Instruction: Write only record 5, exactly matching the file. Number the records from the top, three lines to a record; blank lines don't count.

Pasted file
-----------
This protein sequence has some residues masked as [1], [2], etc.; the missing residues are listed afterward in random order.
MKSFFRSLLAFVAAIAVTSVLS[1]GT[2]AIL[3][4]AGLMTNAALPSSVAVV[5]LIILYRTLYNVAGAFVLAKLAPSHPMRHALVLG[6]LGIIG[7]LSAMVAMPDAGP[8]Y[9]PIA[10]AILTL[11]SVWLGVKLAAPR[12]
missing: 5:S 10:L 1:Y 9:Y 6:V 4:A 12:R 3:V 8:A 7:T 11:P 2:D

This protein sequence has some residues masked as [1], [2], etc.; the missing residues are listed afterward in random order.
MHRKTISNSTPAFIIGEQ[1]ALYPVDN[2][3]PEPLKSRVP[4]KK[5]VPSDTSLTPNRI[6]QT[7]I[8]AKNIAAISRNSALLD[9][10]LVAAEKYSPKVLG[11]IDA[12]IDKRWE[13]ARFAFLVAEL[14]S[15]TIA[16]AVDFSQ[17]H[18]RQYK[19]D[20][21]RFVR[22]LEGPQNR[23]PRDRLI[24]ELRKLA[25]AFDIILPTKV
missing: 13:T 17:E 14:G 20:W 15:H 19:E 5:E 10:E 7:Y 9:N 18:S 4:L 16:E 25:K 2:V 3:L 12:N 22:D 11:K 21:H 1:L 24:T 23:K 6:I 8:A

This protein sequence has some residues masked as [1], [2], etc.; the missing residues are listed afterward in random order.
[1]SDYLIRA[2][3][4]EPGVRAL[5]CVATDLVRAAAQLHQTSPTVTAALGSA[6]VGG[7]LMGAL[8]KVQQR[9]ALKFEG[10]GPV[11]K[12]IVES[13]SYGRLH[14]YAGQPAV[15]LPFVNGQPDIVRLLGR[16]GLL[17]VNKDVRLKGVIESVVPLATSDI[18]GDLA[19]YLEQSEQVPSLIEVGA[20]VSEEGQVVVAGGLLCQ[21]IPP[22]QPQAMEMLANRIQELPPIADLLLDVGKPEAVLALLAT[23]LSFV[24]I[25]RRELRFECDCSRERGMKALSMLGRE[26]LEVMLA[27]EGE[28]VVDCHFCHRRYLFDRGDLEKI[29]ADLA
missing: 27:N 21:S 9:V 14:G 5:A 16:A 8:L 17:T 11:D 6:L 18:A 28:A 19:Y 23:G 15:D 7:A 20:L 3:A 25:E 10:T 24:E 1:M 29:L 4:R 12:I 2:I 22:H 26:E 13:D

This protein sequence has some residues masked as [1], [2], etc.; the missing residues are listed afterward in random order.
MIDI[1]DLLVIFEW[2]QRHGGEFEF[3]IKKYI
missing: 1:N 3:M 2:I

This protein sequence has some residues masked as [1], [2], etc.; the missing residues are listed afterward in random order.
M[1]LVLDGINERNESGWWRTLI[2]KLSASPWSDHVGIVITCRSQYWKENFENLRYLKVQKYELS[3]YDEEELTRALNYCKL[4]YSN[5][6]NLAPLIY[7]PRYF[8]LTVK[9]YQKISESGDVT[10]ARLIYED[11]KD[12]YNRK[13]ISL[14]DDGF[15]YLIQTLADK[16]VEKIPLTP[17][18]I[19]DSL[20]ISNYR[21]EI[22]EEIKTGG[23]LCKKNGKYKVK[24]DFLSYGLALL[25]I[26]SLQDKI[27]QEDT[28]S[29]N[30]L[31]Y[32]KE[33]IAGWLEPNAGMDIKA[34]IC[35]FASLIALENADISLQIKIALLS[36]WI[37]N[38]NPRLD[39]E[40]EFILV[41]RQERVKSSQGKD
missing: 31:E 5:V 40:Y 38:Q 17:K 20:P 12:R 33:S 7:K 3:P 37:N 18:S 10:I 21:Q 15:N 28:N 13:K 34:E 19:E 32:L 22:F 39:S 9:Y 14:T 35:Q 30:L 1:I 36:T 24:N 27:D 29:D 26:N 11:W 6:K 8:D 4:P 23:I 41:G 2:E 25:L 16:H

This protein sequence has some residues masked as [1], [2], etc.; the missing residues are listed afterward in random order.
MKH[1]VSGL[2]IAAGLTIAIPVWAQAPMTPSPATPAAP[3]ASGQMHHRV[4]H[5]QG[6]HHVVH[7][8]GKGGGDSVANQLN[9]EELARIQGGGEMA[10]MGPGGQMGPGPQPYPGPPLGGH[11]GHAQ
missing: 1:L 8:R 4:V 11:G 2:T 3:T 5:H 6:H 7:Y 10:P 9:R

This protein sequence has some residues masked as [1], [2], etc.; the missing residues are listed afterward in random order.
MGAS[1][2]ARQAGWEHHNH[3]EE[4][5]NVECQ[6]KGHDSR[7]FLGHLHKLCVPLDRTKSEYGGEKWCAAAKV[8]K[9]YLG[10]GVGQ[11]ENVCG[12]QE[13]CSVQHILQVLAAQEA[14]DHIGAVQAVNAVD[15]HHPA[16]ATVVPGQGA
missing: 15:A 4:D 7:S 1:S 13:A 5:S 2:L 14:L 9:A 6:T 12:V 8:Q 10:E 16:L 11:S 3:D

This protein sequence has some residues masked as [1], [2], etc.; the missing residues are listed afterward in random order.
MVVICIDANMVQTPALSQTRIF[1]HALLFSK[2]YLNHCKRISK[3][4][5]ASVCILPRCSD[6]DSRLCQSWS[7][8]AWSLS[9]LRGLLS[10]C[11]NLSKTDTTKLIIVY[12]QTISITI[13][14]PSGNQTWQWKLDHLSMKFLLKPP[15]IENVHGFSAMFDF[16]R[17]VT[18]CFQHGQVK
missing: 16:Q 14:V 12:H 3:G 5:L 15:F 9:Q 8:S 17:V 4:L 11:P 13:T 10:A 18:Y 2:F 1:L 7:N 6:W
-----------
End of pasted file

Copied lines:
This protein sequence has some residues masked as [1], [2], etc.; the missing residues are listed afterward in random order.
M[1]LVLDGINERNESGWWRTLI[2]KLSASPWSDHVGIVITCRSQYWKENFENLRYLKVQKYELS[3]YDEEELTRALNYCKL[4]YSN[5][6]NLAPLIY[7]PRYF[8]LTVK[9]YQKISESGDVT[10]ARLIYED[11]KD[12]YNRK[13]ISL[14]DDGF[15]YLIQTLADK[16]VEKIPLTP[17][18]I[19]DSL[20]ISNYR[21]EI[22]EEIKTGG[23]LCKKNGKYKVK[24]DFLSYGLALL[25]I[26]SLQDKI[27]QEDT[28]S[29]N[30]L[31]Y[32]KE[33]IAGWLEPNAGMDIKA[34]IC[35]FASLIALENADISLQIKIALLS[36]WI[37]N[38]NPRLD[39]E[40]EFILV[41]RQERVKSSQGKD
missing: 31:E 5:V 40:Y 38:Q 17:K 20:P 12:R 33:S 7:K 3:P 37:N 18:S 10:I 21:Q 15:N 28:N 13:K 34:E 19:E 32:L 22:F 39:S 9:Y 14:T 35:Q 30:L 1:I 36:T 24:N 27:D 29:D 26:N 11:W 6:K 8:D 4:P 23:I 41:G 2:E 25:L 16:H